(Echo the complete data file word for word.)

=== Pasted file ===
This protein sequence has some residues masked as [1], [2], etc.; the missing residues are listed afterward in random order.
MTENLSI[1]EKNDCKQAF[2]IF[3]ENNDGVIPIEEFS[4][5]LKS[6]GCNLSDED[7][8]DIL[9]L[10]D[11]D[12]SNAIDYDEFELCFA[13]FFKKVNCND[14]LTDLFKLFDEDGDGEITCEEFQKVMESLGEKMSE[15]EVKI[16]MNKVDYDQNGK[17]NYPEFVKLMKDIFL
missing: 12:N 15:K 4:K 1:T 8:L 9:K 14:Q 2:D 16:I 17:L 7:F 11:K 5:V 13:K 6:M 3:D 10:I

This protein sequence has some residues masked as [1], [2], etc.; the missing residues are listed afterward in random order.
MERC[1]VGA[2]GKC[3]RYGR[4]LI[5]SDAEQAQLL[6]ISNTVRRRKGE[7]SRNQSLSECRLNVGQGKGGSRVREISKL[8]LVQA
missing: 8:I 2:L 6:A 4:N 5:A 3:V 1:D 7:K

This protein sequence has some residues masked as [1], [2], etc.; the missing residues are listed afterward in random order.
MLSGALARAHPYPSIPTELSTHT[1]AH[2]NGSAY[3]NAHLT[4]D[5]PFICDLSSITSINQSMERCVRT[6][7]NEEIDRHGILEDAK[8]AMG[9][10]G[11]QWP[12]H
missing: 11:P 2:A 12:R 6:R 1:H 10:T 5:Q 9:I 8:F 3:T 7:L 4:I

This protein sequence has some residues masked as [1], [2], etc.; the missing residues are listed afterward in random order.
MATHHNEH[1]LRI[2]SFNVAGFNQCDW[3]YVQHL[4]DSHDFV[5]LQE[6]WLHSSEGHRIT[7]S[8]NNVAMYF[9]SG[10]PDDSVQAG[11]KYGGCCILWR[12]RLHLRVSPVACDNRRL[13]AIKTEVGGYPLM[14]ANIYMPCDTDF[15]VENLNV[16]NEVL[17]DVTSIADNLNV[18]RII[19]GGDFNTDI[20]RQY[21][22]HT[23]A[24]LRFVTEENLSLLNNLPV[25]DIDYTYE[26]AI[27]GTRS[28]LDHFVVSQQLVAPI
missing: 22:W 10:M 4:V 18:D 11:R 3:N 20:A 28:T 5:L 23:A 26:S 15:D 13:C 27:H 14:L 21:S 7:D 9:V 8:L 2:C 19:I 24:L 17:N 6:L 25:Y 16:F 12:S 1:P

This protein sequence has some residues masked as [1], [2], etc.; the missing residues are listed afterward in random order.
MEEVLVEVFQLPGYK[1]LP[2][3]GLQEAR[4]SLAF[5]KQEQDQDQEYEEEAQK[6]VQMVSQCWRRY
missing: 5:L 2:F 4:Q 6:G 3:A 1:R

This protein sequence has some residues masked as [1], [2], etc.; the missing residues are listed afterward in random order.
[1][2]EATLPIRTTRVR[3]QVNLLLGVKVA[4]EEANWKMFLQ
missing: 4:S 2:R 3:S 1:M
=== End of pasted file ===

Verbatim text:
This protein sequence has some residues masked as [1], [2], etc.; the missing residues are listed afterward in random order.
MTENLSI[1]EKNDCKQAF[2]IF[3]ENNDGVIPIEEFS[4][5]LKS[6]GCNLSDED[7][8]DIL[9]L[10]D[11]D[12]SNAIDYDEFELCFA[13]FFKKVNCND[14]LTDLFKLFDEDGDGEITCEEFQKVMESLGEKMSE[15]EVKI[16]MNKVDYDQNGK[17]NYPEFVKLMKDIFL
missing: 12:N 15:K 4:K 1:T 8:L 9:K 14:Q 2:D 16:I 17:L 7:F 11:K 5:V 13:K 6:M 3:D 10:I

This protein sequence has some residues masked as [1], [2], etc.; the missing residues are listed afterward in random order.
MERC[1]VGA[2]GKC[3]RYGR[4]LI[5]SDAEQAQLL[6]ISNTVRRRKGE[7]SRNQSLSECRLNVGQGKGGSRVREISKL[8]LVQA
missing: 8:I 2:L 6:A 4:N 5:A 3:V 1:D 7:K

This protein sequence has some residues masked as [1], [2], etc.; the missing residues are listed afterward in random order.
MLSGALARAHPYPSIPTELSTHT[1]AH[2]NGSAY[3]NAHLT[4]D[5]PFICDLSSITSINQSMERCVRT[6][7]NEEIDRHGILEDAK[8]AMG[9][10]G[11]QWP[12]H
missing: 11:P 2:A 12:R 6:R 1:H 10:T 5:Q 9:I 8:F 3:T 7:L 4:I

This protein sequence has some residues masked as [1], [2], etc.; the missing residues are listed afterward in random order.
MATHHNEH[1]LRI[2]SFNVAGFNQCDW[3]YVQHL[4]DSHDFV[5]LQE[6]WLHSSEGHRIT[7]S[8]NNVAMYF[9]SG[10]PDDSVQAG[11]KYGGCCILWR[12]RLHLRVSPVACDNRRL[13]AIKTEVGGYPLM[14]ANIYMPCDTDF[15]VENLNV[16]NEVL[17]DVTSIADNLNV[18]RII[19]GGDFNTDI[20]RQY[21][22]HT[23]A[24]LRFVTEENLSLLNNLPV[25]DIDYTYE[26]AI[27]GTRS[28]LDHFVVSQQLVAPI
missing: 22:W 10:M 4:V 18:D 11:R 3:N 20:A 28:T 5:L 23:A 26:S 15:D 13:C 27:H 14:L 21:S 7:D 9:V 8:L 2:C 19:I 24:L 17:N 6:L 25:Y 16:F 12:S 1:P

This protein sequence has some residues masked as [1], [2], etc.; the missing residues are listed afterward in random order.
MEEVLVEVFQLPGYK[1]LP[2][3]GLQEAR[4]SLAF[5]KQEQDQDQEYEEEAQK[6]VQMVSQCWRRY
missing: 5:L 2:F 4:Q 6:G 3:A 1:R

This protein sequence has some residues masked as [1], [2], etc.; the missing residues are listed afterward in random order.
[1][2]EATLPIRTTRVR[3]QVNLLLGVKVA[4]EEANWKMFLQ
missing: 4:S 2:R 3:S 1:M